Authentication is the the process of verifying the credentials a user provides with those stored in a system to prove the user is who they say they are. If the credentials match, then you grant access. If not, you deny it.
This is often used as the authentication process for lower risk systems. You only need a single factor to authenticate, with the most common being a password, so it's more vulnerable to phishing attacks and key loggers.
Single-factor authentication is the simplest way of authentication. It just needs a username and password to allows a user to access a system.
As per the name, it is two-level security; hence it needs two-step verification to authenticate a user. It does not require only a username and password but also needs the unique information that only the particular user knows, such as first school name, a favorite destination. Apart from this, it can also verify the user by sending the OTP or a unique link on the user's registered number or email address.
This is the most secure and advanced level of authorization. It requires two or more than two levels of security from different and independent categories. This type of authentication is usually used in financial organizations, banks, and law enforcement agencies. This ensures to eliminate any data exposer from the third party or hackers.
Going one step further to make your authentication process even more secure is having 3 or more factors. This form of authentication usually works on the premise of:
✳️ something you know (username + password or a username + security question and answer)
✳️ something you have (mobile phone sms, authenticator app, USB key)
✳️ something you are (like a fingerprint / face recognition)
✳️ For these reasons, multi-factor authentication offers the most protection, as you would need to compromise multiple factors, and these factors are a lot more difficult to "hack" or replicate.
It is the simplest way of authentication. It requires the password for the particular username. If the password matches with the username and both details match the system's database, the user will be successfully authenticated.
In this technique, the user doesn't need any password; instead, he gets an OTP (One-time password) or link on his registered mobile number or phone number. It can also be said OTP-based authentication.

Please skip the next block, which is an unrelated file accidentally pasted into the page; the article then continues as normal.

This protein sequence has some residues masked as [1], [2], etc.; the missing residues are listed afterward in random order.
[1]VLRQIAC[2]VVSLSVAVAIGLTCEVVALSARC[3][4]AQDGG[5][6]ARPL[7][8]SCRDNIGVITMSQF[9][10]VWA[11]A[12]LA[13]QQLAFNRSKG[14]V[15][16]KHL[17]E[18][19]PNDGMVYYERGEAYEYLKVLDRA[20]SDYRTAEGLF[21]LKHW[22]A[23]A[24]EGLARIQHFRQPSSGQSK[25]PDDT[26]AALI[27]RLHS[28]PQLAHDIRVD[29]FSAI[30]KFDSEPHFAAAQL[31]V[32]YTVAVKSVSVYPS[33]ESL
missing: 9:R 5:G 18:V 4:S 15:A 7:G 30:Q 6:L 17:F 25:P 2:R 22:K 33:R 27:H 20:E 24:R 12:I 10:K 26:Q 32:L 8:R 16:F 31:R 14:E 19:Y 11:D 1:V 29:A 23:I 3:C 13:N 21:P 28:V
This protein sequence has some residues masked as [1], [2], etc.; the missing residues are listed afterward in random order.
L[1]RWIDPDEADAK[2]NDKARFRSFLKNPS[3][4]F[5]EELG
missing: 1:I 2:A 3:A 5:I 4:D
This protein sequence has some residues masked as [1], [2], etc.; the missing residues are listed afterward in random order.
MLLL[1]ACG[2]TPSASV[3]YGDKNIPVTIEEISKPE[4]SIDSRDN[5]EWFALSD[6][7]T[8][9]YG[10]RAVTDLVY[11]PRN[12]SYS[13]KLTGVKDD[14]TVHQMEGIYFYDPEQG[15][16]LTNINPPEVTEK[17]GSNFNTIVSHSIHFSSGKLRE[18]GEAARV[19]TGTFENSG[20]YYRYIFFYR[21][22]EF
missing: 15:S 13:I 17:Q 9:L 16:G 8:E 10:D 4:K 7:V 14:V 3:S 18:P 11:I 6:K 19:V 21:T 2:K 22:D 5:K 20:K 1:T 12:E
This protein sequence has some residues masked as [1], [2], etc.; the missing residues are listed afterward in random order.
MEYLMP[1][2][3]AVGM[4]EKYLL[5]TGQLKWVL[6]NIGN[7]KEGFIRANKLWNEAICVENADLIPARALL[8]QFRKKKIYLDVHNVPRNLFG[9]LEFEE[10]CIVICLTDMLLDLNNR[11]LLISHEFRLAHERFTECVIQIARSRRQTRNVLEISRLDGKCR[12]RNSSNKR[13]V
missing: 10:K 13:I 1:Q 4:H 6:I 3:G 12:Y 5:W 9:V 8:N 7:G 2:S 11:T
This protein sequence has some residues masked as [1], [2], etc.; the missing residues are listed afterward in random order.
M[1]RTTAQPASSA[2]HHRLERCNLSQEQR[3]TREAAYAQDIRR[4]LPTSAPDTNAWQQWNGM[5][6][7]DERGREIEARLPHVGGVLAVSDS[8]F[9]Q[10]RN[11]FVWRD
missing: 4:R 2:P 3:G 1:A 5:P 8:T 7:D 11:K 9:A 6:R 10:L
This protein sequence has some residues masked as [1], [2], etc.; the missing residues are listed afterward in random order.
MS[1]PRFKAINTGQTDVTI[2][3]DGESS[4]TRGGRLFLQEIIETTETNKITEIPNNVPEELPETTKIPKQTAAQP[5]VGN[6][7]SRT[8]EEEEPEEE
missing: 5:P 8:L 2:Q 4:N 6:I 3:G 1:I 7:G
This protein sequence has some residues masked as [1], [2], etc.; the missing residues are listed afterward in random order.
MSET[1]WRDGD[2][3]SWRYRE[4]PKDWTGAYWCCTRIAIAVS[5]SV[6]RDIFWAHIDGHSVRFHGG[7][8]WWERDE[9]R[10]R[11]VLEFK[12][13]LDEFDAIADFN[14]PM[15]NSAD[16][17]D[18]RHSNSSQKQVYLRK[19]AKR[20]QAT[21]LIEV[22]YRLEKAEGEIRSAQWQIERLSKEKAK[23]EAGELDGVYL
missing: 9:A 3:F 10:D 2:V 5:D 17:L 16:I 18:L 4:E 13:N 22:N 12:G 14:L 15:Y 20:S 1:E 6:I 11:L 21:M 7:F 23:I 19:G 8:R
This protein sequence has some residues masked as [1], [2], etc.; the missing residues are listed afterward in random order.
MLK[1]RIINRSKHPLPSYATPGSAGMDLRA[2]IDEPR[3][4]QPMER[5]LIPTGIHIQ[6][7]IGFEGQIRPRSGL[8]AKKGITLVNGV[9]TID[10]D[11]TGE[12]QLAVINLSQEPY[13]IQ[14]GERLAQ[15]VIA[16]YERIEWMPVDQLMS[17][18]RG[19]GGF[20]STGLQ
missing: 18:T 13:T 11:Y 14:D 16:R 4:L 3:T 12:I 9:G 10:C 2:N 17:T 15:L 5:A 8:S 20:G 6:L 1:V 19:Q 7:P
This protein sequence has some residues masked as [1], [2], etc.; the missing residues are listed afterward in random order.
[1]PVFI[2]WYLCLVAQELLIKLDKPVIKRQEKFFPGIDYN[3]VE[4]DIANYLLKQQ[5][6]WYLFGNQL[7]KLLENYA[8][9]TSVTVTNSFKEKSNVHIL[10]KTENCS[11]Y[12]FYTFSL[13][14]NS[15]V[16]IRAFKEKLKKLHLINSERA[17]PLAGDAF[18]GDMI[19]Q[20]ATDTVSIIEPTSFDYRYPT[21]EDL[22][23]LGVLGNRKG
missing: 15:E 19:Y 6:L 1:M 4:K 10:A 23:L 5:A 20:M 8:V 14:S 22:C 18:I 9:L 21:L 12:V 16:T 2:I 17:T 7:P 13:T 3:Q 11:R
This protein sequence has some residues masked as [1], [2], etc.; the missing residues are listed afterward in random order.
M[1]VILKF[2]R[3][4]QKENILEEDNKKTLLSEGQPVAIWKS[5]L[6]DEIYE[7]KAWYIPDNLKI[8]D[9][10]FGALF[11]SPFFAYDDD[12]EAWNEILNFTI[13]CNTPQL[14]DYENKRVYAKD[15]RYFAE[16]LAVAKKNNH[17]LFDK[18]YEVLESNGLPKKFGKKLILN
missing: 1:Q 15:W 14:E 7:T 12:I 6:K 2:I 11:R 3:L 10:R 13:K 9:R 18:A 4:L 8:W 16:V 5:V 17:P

2FA/MFA or 2-factor authentication/Multi-factor authentication is the higher level of authentication. It requires additional PIN or security questions so that it can authenticate the user.
Single Sign-on or SSO is a way to enable access to multiple applications with a single set of credentials. It allows the user to sign-in once, and it will automatically be signed in to all other web apps from the same centralized directory.
Social authentication does not require additional security; instead, it verifies the user with the existing credentials for the available social network.
This question comes up at many security architecture meetings, and the answer is "it depends".
It is not unusual for companies to combine various authentication methods to increase security based on the nature of application.
For example, take a banking app. It contains very sensitive information, and could have a huge financial and reputational impacts should it be obtained by the wrong person. The bank may combine personal questions to be answered, along with a customer number and complex password.
On the other hand, for a social media site, you might only require a username and password, which is then checked and verified before allowing access.
Let's take an example of a social media account. You choose your favorite social media site (which is hosted on a server). The server will ask you to provide credentials to access the site via a sign in page. Here you would type in your username and password that you used when creating the account.
These details are then sent to the server, and the authentication process begins. The details you provided are verified and checked in the server's database, and if they match the details on record you are authenticated.
Authorization is a process by which a server determines if the client has permission to use a resource or access a file.
Authorization is usually coupled with authentication so that the server has some concept of who the client is that is requesting access.